The 2009 Tax Day “Tea Party” protests remind us of the stubbornness of Bizarro politics.
On the cube-shaped Bizarro World, the backward planet of DC comic’s universe, a salesman hawks bonds “guaranteed to lose money for you” and the larger populace works towards imperfection. The code of opposites is the rule of the land. Greed ushers good will. Compassion breeds corruption and laziness. To work against one’s interests is to serve one’s best interests.
If the “tea baggers” had dusted off their history books, they would have been struck by the traditions they shared with the citizens of Bizarro World when they laid claim to the legacy of the 1773 Boston Tea Party.
Like the current day activists who rallied against the greed and abuses of huge global corporations, the Boston Tea Party participants railed against the largest and most powerful transnational corporation at that time–the British East India Company. It was a time of financial crisis and the British East India Company, who pervaded almost every aspect of British society, was on the verge of bankruptcy. The British East India Company aggressively lobbied the British government for laws to aid them, especially their expansion into the American colonies.
When the government freed the corporate behemoth of paying taxes on importing tea into the colonies, the colonists rebelled. They knew the British East India Company would wipe out the many small local businesses in the colonies by undercutting their prices and stifling the stirring entrepreneurial impulses that would come to define the modern American Dream. The populist-driven anger culminated in a small group, under the veil of night and disguise, dumping the newly arrived imports into the sea.
The fact that the colonists paid taxes while the largest corporation in the world received a hefty tax cut undergirds their slogan, “Taxation without Representation.” For them, the British government placed wealthy corporate interests before their own.
In contrast to the Boston Tea Party and in true Bizarro fashion, the April 15 “Tea Party” protests targeted Obama’s program which would raise taxes for the wealthy top 2% while providing a tax cut for 95% of the population.
In total Bizarro-speak, they shouted, “Obama is raising our taxes,” even though President Obama’s tax cut “covers the most people in the history of this country.”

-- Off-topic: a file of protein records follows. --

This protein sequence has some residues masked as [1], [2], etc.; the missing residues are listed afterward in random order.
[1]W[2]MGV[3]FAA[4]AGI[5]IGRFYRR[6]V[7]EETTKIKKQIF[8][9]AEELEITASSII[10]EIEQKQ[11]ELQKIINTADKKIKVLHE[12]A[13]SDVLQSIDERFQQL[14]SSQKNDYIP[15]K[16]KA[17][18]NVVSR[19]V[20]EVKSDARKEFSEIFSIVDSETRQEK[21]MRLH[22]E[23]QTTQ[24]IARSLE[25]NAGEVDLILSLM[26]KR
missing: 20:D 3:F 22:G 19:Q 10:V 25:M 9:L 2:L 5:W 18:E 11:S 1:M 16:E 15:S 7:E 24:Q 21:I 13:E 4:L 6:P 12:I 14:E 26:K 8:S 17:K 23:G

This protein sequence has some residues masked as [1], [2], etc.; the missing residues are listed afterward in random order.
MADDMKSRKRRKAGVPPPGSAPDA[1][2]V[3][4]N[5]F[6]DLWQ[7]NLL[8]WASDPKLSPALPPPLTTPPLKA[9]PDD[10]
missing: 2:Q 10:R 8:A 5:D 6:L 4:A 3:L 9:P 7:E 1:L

They defended the wealthy and said, “The rich pay too much—72% of all income taxes” while ignoring the fact that the large percentage is because wealth concentration is at its highest since the Great Depression. In other words, they make more money but they have been paying a declining rate over the years (In 1980, it was 45% and during the Clinton years, it was 28%. In fact, the top 2% paid a higher rate of about 10% more under Reagan than Clinton. Obama’s plan would have the top 2% at the Clinton rate. I highly doubt these same “tea bagger” leaders would be vehemently protesting Reagan). According to the latest General Accounting Office Audit (2004), 71% of foreign corporations doing business in the US and 61% of US corporations paid no taxes from 1996 to 2000.
Despite three decades of escalating income inequality, tea baggers still believe if the wealthy get to keep more of their wealth, the better off all working people will be (In 1980, the average CEO pay was 42 times the average US worker pay. By 2006, the average CEO pay was 364 times the average US worker pay).
It is not a surprise that one of the leaders of the tea baggers is conservative commentator Michelle Malkin, the queen of Bizarro World and an Asian American woman who wrote a book justifying the US government’s forcible internment of Japanese Americans during World War II.
After many years of Reagan to George W. Bush policies which oriented government services towards the corporate elite, the tea baggers want to forgo their own tax cut and spending on them in order for the richest to pay less taxes.
(Note: for more information about the Boston Tea Party, see Thom Hartmann’s essay “The Real Boston Tea Party was an Anti-Corporate Revolt“).
Originally published by the Asian American Action Fund.
John Delloro is the Executive Director of the Dolores Huerta Labor Institute, LACCD and currently sits on the Legal Advisory Board of the Koreatown Immigrant Workers Alliance (KIWA) and the Board of Directors of the PWC. He was one of the co-founders of the Pilipino Workers Center of Southern California (PWC) and served as the president of the Los Angeles Chapter of the Asian Pacific American Labor Alliance (APALA). For the past decade, he also worked as a regional manager/organizer for SEIU 1000, Union of California State Workers, a staff director/organizer for SEIU 399, the Healthcare Workers Union, and an organizer for AFSCME International and HERE 226, the hotel workers union in Las Vegas.